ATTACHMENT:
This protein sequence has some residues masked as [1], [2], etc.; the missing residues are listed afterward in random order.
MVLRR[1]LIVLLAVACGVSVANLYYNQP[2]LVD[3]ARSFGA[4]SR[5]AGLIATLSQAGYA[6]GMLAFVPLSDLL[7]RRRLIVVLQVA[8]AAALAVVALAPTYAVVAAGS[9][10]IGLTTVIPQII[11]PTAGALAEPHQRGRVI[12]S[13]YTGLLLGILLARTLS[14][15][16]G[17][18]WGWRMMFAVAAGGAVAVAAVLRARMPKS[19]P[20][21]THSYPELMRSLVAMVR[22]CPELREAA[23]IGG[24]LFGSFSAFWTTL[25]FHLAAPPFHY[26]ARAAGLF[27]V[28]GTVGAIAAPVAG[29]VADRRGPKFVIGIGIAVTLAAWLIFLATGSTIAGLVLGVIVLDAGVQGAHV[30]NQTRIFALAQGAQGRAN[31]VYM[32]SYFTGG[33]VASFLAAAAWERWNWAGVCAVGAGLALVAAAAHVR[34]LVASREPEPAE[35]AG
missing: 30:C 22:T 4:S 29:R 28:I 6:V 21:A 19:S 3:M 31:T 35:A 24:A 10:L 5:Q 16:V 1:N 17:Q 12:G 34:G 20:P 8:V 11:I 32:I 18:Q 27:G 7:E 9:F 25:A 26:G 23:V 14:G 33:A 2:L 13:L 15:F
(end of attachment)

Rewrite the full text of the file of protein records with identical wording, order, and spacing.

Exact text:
This protein sequence has some residues masked as [1], [2], etc.; the missing residues are listed afterward in random order.
MVLRR[1]LIVLLAVACGVSVANLYYNQP[2]LVD[3]ARSFGA[4]SR[5]AGLIATLSQAGYA[6]GMLAFVPLSDLL[7]RRRLIVVLQVA[8]AAALAVVALAPTYAVVAAGS[9][10]IGLTTVIPQII[11]PTAGALAEPHQRGRVI[12]S[13]YTGLLLGILLARTLS[14][15][16]G[17][18]WGWRMMFAVAAGGAVAVAAVLRARMPKS[19]P[20][21]THSYPELMRSLVAMVR[22]CPELREAA[23]IGG[24]LFGSFSAFWTTL[25]FHLAAPPFHY[26]ARAAGLF[27]V[28]GTVGAIAAPVAG[29]VADRRGPKFVIGIGIAVTLAAWLIFLATGSTIAGLVLGVIVLDAGVQGAHV[30]NQTRIFALAQGAQGRAN[31]VYM[32]SYFTGG[33]VASFLAAAAWERWNWAGVCAVGAGLALVAAAAHVR[34]LVASREPEPAE[35]AG
missing: 30:C 22:T 4:S 29:R 28:I 6:V 21:A 19:S 3:M 31:T 35:A 24:A 10:L 5:Q 16:V 1:N 17:Q 12:G 34:G 20:P 8:V 11:I 32:I 18:Q 27:G 7:E 9:F 25:A 26:G 23:V 14:G 33:A 2:L 13:L 15:F